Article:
Mikhail Gutseriyev, a Russian oil billionaire who offended the Kremlin, is on the run, claiming he is the victim of political persecution.
His private company Russneft, once the country's seventh-largest petroleum firm, has been hobbled by back tax charges and seized by a court.
The tribulations of Mr. Gutseriyev, who has reportedly fled to London ahead of an international arrest warrant, bear more than a passing resemblance to the fate of Mikhail Khodorkovsky, whose arrest three years ago led to the effective renationalization of his Yukos oil empire.
Since then, the state has moved from a tiny minority stake to direct control of 44 percent of Russia's oil production, according to a recent survey by Russia's Alpha Bank. Another wave of state takeovers is in the wind, experts say, and Russneft has been targeted for incorporation into a new mega-oil firm to be run by the Kremlin.
But confusion surrounds the disposition of Russneft, which has reportedly been purchased by aluminum magnate Oleg Deripaska, a close ally of President Vladimir Putin, for some $6 billion. Last week, a Moscow court reaffirmed its seizure of the company, suggesting another contender for control may be waiting in the wings. Experts say that Mr. Putin's intention to step down early next year may have brought a Kremlin power struggle into the open.
"Before, there was a precarious balance, but now it's a complete mess in the Kremlin," says Mikhail Krutikhin, an expert with Russian Energy, a Moscow consulting firm. "Putin seems to be a lame duck, and factions seem to be breaking away and acting on their own."
Gutseriyev tried to buy Yukos assets
Gutseriyev, whose Russneft was a small but fast-growing player that produced about 300,000 barrels daily, reportedly angered the Kremlin earlier this year by attempting to purchase Yukos assets that had been earmarked for state firms. In May, he was charged with "illegal business activity," and Russneft was saddled by Russia's tax police with $800 million in back tax charges.
Experts say Gutseriyev, an ethnic Ingush, may have also displeased authorities by supporting politicians opposed to ex-KGB general Murat Zyazikov, the Kremlin appointee who leads the troubled Caucasus republic of Ingushetia. In late August, Gutseriyev's 21-year-old son, Chinghiz, was killed in a mysterious car crash and the tycoon was last seen at the boy's funeral in Baku, Azerbaijan. Last week, a Moscow court issued an international arrest warrant, saying Gutseriyev had violated a pledge not to leave Russia.
"Gutseriyev showed he would not be part of the system, and what happened to him is part of a larger process," says Olga Kyrshtanovskaya, head of Elite Studies at the official Russian Institute of Sociology. "People who are intractable, or do not play by the rules, invite a nervous reaction from the authorities. With elections coming, the atmosphere is even more strained."
Mr. Khodorkovsky is currently serving an eight-year prison sentence in a Siberian labor camp, and most of Yukos's assets have been taken over by Rosneft. His lawyer, Yury Schmidt, says the Gutseriyev case contains elements of déjà vu. "Khodorkovsky's fate frightened the business community and kept them on their knees for several years," he says. "But fear passes with time, and the example has to be renewed. [Gutseriyev] serves to remind people that anyone can be next."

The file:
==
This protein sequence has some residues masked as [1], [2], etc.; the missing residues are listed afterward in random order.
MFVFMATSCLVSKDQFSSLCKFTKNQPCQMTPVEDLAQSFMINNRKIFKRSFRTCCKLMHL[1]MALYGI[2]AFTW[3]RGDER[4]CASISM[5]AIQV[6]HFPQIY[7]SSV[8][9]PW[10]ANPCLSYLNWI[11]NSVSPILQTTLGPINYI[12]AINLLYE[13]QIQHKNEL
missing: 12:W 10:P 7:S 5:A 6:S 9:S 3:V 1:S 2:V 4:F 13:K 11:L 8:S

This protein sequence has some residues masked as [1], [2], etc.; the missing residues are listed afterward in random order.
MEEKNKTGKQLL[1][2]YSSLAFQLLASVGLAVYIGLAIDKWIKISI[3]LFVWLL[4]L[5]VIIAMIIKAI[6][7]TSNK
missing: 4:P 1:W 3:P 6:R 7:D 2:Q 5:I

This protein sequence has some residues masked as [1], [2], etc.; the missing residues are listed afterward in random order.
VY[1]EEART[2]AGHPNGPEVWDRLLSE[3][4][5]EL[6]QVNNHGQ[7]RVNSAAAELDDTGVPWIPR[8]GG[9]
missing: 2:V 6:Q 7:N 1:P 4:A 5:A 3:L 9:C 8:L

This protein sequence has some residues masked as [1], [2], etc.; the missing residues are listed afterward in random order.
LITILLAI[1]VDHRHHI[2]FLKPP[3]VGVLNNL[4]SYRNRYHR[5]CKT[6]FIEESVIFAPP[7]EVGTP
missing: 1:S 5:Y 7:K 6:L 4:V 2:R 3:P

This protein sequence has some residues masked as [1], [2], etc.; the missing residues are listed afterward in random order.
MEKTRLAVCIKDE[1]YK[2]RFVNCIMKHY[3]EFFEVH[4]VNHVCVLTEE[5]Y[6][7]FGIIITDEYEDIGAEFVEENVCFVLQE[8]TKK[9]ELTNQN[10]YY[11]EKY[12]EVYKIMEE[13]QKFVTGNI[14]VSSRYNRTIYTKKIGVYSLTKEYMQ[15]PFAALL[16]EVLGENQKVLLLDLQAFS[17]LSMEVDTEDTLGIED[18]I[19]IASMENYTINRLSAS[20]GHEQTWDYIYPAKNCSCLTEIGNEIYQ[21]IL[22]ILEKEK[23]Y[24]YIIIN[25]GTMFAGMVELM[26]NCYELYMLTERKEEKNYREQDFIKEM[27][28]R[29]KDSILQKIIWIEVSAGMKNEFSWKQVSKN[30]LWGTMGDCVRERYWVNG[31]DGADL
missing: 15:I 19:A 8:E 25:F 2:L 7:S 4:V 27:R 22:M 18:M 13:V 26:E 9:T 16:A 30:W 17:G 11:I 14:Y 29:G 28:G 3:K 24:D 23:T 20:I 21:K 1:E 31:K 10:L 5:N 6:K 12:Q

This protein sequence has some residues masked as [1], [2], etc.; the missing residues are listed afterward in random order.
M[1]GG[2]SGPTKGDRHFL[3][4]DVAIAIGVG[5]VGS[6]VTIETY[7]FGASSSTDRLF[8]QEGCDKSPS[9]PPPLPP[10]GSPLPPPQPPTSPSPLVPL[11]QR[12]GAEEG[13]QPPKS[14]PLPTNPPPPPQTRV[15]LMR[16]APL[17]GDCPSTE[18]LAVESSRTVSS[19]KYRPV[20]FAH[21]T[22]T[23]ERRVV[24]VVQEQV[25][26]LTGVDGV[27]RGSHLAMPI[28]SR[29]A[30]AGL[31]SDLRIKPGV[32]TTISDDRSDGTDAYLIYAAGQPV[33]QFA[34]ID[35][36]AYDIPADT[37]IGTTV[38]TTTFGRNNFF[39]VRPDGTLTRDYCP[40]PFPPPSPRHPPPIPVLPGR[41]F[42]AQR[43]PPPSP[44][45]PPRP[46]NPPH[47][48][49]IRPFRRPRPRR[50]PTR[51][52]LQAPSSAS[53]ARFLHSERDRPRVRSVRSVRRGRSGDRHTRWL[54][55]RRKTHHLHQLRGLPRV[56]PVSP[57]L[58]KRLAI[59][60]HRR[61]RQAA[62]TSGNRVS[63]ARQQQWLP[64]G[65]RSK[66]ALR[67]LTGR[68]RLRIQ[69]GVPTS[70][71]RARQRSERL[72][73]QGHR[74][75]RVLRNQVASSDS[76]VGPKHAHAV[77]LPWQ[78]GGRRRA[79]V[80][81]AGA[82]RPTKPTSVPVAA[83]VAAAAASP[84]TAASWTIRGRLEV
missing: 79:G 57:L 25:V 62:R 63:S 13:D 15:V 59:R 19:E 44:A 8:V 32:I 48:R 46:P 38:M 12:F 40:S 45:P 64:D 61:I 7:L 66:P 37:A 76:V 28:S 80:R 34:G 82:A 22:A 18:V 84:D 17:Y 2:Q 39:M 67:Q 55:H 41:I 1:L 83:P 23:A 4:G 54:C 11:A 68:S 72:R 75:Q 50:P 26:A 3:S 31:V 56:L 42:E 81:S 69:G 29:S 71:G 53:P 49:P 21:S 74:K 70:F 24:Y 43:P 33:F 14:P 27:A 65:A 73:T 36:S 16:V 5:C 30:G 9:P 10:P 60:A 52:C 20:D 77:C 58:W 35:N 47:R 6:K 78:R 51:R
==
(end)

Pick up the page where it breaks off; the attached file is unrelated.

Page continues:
Before disappearing about a month ago, Gutseriyev wrote an open letter to his employees, which he subsequently withdrew, complaining that the company had been subjected to "unprecedented hounding" after he refused to leave the oil business "on good terms." Therefore, he said, "I am handing control to a new owner whose appearance, I am sure, will ensure that all Russneft's problems will be resolved in time."
Mr. Deripaska has stepped forward to claim Russneft, last week asking the state Antimonopoly Commission to verify his purchase of the company.
But it is not clear whether Moscow's Lefortovsky District Court, which has frozen Russneft's assets against tax claims, will hand them over. Experts are also unsure about the intentions of Deripaska, Russia's second-richest man, who recently told an interviewer that "I do not separate myself from the state," and added that he would gladly hand over his property to the Kremlin if asked to.
"Deripaska may pass on Russneft to a state-owned entity, such as Rosneft," Mr. Krutikhin says.
In the past year, the state-owned natural-gas monopoly Gazprom has forced international firms such as Shell and BP to surrender their stakes in Russian gas fields, and many experts believe the Kremlin's appetite for hydrocarbon assets is still strong.
Kremlin wants national conglomerate
"The Kremlin wants to create a national champion in oil that could compete on a global scale," says Oleg Maximov, an analyst with Troika Dialogue, a Moscow-based investment firm. "Since the oil prices started rising, the state has moved to increase its participation in this sector and to give special breaks to state-owned companies."
The idea, he says, is to build the new conglomerate by merging the state-owned Rosneft with the Volga regional firm Bashneft, which has recently been renationalized, plus private companies that might be purchased.
"There are several candidates, including Surgutneftegaz and TNK-BP, whose owners might be forced to sell, or choose to sell," says Mr. Maximov. "These are very big companies, each producing over 1 million barrels of oil daily."